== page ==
Monday, 22 April 2013

Displaying a summary of Apache2 access logs by country using Ruby

Recently I had a case where a site was being hammered by script kiddies.
Nothing compromised I might add.
First off I limited access to the site by country (Australia in this case).
Note I wasn't blocking countries, but blocking all countries except Australia.

Then I wanted to get a summary of the Apache2 access log to see where these annoying little herberts where from.
An Apache2 access log entry looks something like this:


180.76.5.62 - - [22/Apr/2013:12:19:46 +1000] "GET /index.php?title=User:Coombayah HTTP/1.1" 403 409 "-" "Mozilla/5.0 (compatible; Baiduspider/2.0; +http://www.baidu.com/search/spider.html)"


Now where was that access from?
So I knocked up a *very* simple ruby script to get that data.
The code below is 100% inelegant.
It's not meant to be elegant.
It's meant to illustrate the point.
A 'real' script would have much better coding and options for dates and ranges.

Output for today would look something like this:


2013-04-22 - 128
  119.63.193.131      2    0    2 2000667011 Japan
  119.63.193.132      2    0    2 2000667012 Japan
  123.125.71.112      2    0    2 2071807856 China
  123.125.71.74       2    0    2 2071807818 China
  176.31.9.218        4    0    4 2954824154 France
  192.80.187.162      4    0    4 3226516386 United States
  216.152.250.163     4    0    4 3633904291 United States
  216.152.250.187     4    0    4 3633904315 United States
  218.30.103.31       2    0    2 3659425567 China
  220.181.108.155     2    0    2 3702877339 China
  46.246.60.177       7    0    7  787889329 Sweden
  46.28.64.213       25    0   25  773603541 Ukraine
  66.249.74.135      10    0   10 1123633799 United States
  IPs with 1 access and failure: ["119.63.193.195", "119.63.193.196", "123.125.71.107", 
  "123.125.71.113", "123.125.71.69", "123.125.71.72", "123.125.71.75", "123.125.71.76",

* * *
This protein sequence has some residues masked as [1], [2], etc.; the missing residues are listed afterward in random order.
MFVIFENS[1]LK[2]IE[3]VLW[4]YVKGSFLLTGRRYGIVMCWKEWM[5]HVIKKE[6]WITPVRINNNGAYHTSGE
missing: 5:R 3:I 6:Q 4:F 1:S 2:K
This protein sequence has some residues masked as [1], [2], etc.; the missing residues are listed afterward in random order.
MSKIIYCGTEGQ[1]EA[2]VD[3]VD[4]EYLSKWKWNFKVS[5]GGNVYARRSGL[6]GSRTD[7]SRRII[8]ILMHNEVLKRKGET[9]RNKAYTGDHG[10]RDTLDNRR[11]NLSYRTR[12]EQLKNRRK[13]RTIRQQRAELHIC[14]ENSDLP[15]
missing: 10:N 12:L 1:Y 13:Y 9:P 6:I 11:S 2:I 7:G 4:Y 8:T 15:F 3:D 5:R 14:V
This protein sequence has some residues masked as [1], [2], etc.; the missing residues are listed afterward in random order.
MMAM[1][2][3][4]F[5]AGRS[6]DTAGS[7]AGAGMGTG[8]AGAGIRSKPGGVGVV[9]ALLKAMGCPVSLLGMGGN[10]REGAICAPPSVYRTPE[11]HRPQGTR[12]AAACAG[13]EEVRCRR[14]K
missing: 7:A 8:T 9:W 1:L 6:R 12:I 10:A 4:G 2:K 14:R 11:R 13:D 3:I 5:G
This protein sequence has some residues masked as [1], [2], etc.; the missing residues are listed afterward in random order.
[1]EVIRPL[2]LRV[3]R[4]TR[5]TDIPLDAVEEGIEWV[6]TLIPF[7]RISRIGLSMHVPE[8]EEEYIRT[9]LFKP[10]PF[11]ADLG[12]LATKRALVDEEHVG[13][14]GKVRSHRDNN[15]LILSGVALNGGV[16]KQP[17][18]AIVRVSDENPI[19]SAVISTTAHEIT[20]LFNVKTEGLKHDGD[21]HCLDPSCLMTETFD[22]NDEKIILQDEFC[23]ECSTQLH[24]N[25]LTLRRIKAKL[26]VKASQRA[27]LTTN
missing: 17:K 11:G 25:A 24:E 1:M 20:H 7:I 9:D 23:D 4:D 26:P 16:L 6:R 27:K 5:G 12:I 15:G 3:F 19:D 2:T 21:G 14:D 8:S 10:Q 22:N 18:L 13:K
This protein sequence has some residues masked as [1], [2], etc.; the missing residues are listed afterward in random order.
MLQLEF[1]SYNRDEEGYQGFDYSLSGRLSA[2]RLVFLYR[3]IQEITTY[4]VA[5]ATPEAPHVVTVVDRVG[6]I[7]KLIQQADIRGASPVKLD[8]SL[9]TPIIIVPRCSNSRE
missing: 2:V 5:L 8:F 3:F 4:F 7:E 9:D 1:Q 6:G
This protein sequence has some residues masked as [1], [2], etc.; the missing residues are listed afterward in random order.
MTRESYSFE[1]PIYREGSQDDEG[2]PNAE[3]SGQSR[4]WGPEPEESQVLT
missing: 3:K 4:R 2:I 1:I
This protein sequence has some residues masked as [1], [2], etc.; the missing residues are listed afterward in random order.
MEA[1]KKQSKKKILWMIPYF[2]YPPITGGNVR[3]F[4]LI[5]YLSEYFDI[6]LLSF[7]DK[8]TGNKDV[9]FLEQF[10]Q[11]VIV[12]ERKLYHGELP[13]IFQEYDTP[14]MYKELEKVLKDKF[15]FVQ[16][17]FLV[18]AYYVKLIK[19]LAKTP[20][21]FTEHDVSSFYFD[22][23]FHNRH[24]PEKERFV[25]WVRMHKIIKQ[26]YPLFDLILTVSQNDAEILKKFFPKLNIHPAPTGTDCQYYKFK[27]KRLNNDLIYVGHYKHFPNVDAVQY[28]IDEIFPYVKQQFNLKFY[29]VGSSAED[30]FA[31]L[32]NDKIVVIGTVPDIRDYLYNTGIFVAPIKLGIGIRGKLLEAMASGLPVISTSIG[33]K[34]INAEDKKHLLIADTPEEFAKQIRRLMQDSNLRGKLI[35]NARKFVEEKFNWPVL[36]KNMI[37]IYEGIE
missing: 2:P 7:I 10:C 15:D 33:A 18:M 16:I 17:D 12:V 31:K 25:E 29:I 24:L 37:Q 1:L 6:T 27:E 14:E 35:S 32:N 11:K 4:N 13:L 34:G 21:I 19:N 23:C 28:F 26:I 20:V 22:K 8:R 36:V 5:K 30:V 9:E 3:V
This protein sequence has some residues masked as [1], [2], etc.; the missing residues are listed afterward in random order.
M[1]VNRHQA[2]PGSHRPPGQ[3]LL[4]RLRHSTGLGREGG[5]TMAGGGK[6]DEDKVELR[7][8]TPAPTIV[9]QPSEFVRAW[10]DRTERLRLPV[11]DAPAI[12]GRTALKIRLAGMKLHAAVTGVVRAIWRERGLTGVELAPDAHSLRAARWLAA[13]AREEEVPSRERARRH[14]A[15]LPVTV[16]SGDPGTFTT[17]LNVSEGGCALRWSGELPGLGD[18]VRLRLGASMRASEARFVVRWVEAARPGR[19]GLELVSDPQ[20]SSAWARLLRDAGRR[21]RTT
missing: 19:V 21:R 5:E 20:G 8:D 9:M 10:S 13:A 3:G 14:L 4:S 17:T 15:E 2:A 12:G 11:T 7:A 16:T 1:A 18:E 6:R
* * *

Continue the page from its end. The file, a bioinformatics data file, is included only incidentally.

"123.125.71.83", "123.125.71.91", "173.255.217.233", "180.76.5.10", "180.76.5.15", 
  "180.76.5.162", "180.76.5.62", "180.76.5.7", "180.76.6.227", "202.46.48.27", 
  "202.46.61.34", "220.181.108.143", "220.181.108.147", "220.181.108.148", 
  "220.181.108.158", "220.181.108.159", "220.181.108.161", "220.181.108.162", 
  "220.181.108.178", "220.181.108.181", "220.181.108.183", "220.181.108.186", 
  "42.98.185.25", "46.161.41.24", "78.46.250.165", "80.93.217.42", "85.216.108.89"]


As you can see, pretty basic.
The principal rows show the IP address, accesses, successes, failures, IP-Value and country.

First off you need a Ip-To-Country list.
In a prior post I mentioned getting zone range files.
So go to http://software77.net/geo-ip/ and get the full list.
The file will have a lot of useful comments at the top.
Make a copy of the file excluding the comments as IpToCountry.csv.
You should see a file roughly 126,000 lines long where each line looks something like this:


"16777216","16777471","apnic","1313020800","AU","AUS","Australia"


The fields are 'Address From', 'Address To', 'Registrar', 'Date Assigned', 'Country2', 'Country3', 'Country'.

And now the ruby code.

First the requires:


require 'date'
require 'csv'


Since we are using *BRUTE FORCE* and not bothering to be elegant, we simply read the csv file into an array of hashes.


printf "Loading Ip to Country map\n"
ip_to_country = []
CSV.foreach('IpToCountry.csv') do |row|
  ip_to_country << { :from => row[0].to_i, :to => row[1].to_i, :country => row[6] }
end


The first pass now reads the access log into a hash of hashes:


unique_days = {}
f = File.new('logs/access.log', 'r')
while (line = f.gets)
  ip,tmp,tmp,dt,offset,verb,url,http,rcode,sz,tmp,browser = line.split
  d = DateTime.strptime( "#{dt} #{offset}", "[%d/%b/%Y:%H:%M:%S %Z]")
  date = d.strftime("%Y-%m-%d")
  if ! unique_days.has_key? date
    unique_days[date] = { :ip => {}, :total => 0 }
  else
    if ! unique_days[date][:ip].has_key? ip
      unique_days[date][:ip][ip] = { :total => 0, :succeeded => 0, :failed => 0 }
    end
    unique_days[date][:ip][ip][:total] += 1
    if rcode == '200'
      unique_days[date][:ip][ip][:succeeded] += 1
    else
      unique_days[date][:ip][ip][:failed] += 1
    end
    unique_days[date][:total] += 1
  end
end
f.close


I have eschewed elegance here for brute force and clarity.

So. Now we have everything we need.
Now we traverse the data dumping the report out:


unique_days.each do |date,h|
  printf "#{date} - #{h[:total]}\n"
  only_one_failed = []
  h[:ip].sort.map do |k,data|
    octets = k.split('.')
    if data[:total] == 1 && data[:failed] == 1
      only_one_failed << k
      next
    end
    ip_value = (octets[0].to_i * 256 * 256 * 256) + (octets[1].to_i * 256 * 256) + (octets[2].to_i * 256) + (octets[3].to_i)
    country = 'Unknown'
    ip_to_country.each do |row|
      if ip_value >= row[:from] && ip_value <= row[:to]
        country = row[:country]
        break
      end
    end
    printf "  %-16s %4d %4d %4d %10d %s\n", k, data[:total], data[:succeeded], data[:failed], ip_value, country
  end
  printf "  IPs with 1 access and failure: #{only_one_failed}\n"
end


And you have your report.

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